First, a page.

Simple Question on Iraq Dumbfounds Democrats

House Minority Leader Nancy Pelosi (D.-Calif.) claimed this week she had not heard the stated position of Minority Whip Steny Hoyer (D.-Md.) that it would be a disaster for U.S. troops to withdraw from Iraq—a position that sharply contrasts with her own call for U.S. troops to be removed within six months.

In a written statement released November 30 following President Bush’s speech on the Iraq War at the U.S. Naval Academy, Hoyer said: “I believe a precipitous withdrawal of American forces in Iraq could lead to disaster, spawning a civil war, fostering a haven for terrorists and damaging our nation’s security and credibility. I still believe we can—and that we must—achieve success in Iraq.”

The stark difference between Hoyer’s position and Pelosi’s has been noted in a front-page story in her hometown newspaper, the San Francisco Chronicle, as well as in the Washington Times, the Washington Post, on CNN and on ABC.

But when I asked Pelosi directly to comment on Hoyer’s remarks, she claimed to be ignorant of them, and retreated behind the Democrats’ latest catchword on Iraq: “redeployment.”

Democrats discovered that advocating a U.S. “withdrawal” would fail when the House voted 403 to 3 on November 18 to reject a resolution calling for immediate withdrawal. (The resolution was sponsored by conservative House Armed Services Chairman Duncan Hunter, a California Republican, as a challenge to Democrats after Democratic Rep. Jack Murtha called for U.S. troops to be removed.) Since then, many Democrats have been using the term “redeployment” instead. Here are my exchanges with Pelosi and some other Democrats on the issue.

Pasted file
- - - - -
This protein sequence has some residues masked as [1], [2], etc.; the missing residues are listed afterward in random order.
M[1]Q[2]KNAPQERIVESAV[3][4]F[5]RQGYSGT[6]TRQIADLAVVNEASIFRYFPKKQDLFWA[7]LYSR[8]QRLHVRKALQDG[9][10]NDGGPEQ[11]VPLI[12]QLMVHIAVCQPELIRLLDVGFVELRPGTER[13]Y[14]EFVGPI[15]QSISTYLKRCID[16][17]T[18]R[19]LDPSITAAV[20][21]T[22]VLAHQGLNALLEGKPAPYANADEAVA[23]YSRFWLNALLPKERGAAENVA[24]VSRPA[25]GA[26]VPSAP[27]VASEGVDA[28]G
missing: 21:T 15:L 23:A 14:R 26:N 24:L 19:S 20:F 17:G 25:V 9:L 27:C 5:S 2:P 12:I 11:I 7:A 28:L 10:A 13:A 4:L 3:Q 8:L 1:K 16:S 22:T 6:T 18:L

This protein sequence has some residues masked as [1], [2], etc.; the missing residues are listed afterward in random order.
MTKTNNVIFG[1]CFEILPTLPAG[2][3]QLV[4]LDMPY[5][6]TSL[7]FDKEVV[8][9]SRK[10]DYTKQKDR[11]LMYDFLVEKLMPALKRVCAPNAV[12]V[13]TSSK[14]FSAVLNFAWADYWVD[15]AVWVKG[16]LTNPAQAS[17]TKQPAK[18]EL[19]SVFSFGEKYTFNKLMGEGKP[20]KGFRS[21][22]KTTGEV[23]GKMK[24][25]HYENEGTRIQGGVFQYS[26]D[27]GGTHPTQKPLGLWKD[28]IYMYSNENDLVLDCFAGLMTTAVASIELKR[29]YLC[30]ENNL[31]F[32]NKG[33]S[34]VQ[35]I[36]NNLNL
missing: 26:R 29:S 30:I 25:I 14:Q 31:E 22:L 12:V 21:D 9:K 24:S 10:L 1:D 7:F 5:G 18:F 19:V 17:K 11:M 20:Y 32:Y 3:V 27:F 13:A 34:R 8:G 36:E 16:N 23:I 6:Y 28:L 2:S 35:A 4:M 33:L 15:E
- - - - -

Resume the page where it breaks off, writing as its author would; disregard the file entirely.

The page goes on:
Madam Leader, Steny Hoyer said withdrawal from Iraq could be a disaster.

NANCY PELOSI (D.-Calif.): I’m sorry who?

Mr. Hoyer. He said withdrawal from Iraq could be a disaster leading to civil war and fostering a haven for terrorists. Do you agree with that statement?

PELOSI: I don’t know the context in which Mr. Hoyer made that.

It was on CNN last week.

PELOSI: I don’t know. I was busy last week. I don’t know the statement. But I will say this: Nobody is saying that. That’s not what people are saying. What Mr. Murtha is saying is a strategic redeployment.

This was Mr. Hoyer.

PELOSI: Well, what I’m saying, I don’t know what that relates to because—is that relating to the Duncan [Hunter] resolution?

It deals with withdrawing troops in Iraq within six months. That was the context.

PELOSI: Well, you are really going to have to talk to him because that is not how he characterizes his comments to me. So, I don’t know how that was recorded in the press. Let’s go to the larger issue.

What kind of stability in Iraq do you see if we do withdraw the troops?